Water Blogged

Kenya School visits-is your project featured?

Posted by Patty Hall on June 6, 2013

Today we left Nairobi for a drive to Central Kenya to visit 5 schools. Sadly, we missed one school as it began to rain and the roads turned into a slippery, muddy, mess. We visited: Mutamaiyu School, Ndururi School, Njonjoro School and Matuiku School. After many hours in the car we stopped at our first school- Mutamaiyu School.  The parent committee, teachers and students were eagerly awaiting our arrival, as we were about an hour late.  Can you imagine anyone in the US waiting for an hour for a group to show up? They were gracious and welcoming.  I guess that the road conditions are so unpredictable that delays are always expected.

The projects that KRA, our implementing partner, is providing to the schools are truly amazing.  In each school we saw rainwater catchment tanks with wonderful access to drinking water, latrines that were sturdy and clean, and hygiene education was evident from speaking with both the parents and students.  Due to access to plentiful water, the schools all had gardens to supplement the lunch programs, and one school had a fish pond and are beginning to add fingerlings for food production.  Tree planting is taking place at all schools, with environmental and agricultural classes as part of the curriculum.

In all 4 schools that we saw, changes have been dramatic.  Some of the schools have been completed for several years and the results are in.  One school won “Best in the District” for the first time in over 20 years!  Each school displayed improved test scores and improved attendance.  Teachers and parents related that now that students don’t have to carry water to school, everyone is more relaxed and ready to work. Before the intervention of water, if a student came to school without their required water, they were sent home.  Often the gerrycan had been lost or misplaced and the student was in trouble with the teacher and their parents!  This is no longer a problem.

All of the schools performed songs, poems and dances.  We presented each school with 2 soccer balls and frisbees. They had never seen a frisbee before and by the time we left they were having a great time tossing the frisbee around.  The soccer balls, of course, elicited huge cheers. During the visit of school #4- Matuiku Primary School- it was raining and getting very muddy.  We huddled in a classroom- all 196 students, teachers and parents, and had a wonderful gathering.  After a quick snack of chicken, and fruit, we headed to our lodge near Thompson Falls.  We had hoped to be back in time to at least take a glimpse of the water fall- but it was dark and will have to wait until morning.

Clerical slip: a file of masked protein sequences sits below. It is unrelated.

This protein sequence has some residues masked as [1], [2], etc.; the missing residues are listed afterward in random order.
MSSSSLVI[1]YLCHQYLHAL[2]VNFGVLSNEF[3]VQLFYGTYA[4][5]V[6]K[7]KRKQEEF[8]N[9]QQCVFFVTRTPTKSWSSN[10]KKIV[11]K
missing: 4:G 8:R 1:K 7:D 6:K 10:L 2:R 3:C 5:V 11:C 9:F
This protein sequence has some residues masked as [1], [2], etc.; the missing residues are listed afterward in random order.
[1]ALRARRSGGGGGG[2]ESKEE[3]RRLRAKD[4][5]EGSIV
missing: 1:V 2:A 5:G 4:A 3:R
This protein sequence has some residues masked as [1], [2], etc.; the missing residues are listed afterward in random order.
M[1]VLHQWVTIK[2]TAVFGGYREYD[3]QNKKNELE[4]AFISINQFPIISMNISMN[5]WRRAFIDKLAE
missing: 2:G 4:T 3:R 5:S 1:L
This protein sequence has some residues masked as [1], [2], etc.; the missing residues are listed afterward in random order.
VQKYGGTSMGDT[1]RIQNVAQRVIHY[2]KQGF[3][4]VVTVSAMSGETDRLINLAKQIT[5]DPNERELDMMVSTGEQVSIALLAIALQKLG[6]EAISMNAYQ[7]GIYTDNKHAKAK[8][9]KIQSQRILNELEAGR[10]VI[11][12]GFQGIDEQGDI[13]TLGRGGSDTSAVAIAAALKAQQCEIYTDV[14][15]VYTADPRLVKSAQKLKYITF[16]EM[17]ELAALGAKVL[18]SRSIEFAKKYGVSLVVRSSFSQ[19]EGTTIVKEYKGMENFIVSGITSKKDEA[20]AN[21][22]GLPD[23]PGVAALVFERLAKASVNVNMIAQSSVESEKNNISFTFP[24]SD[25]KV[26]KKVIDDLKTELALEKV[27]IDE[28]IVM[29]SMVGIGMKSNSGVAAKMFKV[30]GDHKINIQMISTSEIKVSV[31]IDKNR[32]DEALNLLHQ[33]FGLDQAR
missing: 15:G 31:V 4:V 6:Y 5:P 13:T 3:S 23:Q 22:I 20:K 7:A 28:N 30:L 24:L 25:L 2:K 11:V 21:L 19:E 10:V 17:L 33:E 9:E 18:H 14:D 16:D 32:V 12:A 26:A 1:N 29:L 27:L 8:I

Due to the storm, our hotel has no water- my feet are caked with mud, but I’ll scrape off what I can- AND the lights went out at 10pm.  I’m finishing this post in the dark.  It was a fantastic day.  I learned many new facts about rainwater catchment and the wonderful projects provided by Kenya Rainwater Association.  For all of you that may wonder how YOUR funds impacted your partner school, I can say with no reservations that the projects are life changing. In one school 2 boys were invited to National Secondary School placement.  This is something that has never happened in this district.  The changes came after facilities improved and students were spending time in class, not time walking for water.  So- Thanks for your support.  Nothing would change without schools that take action. Tomorrow, Christopher, my friend and driver on this trip promised me that the sun would shine and “It will not rain.”  But that’s what he always says!  We’ll have to wait and see.


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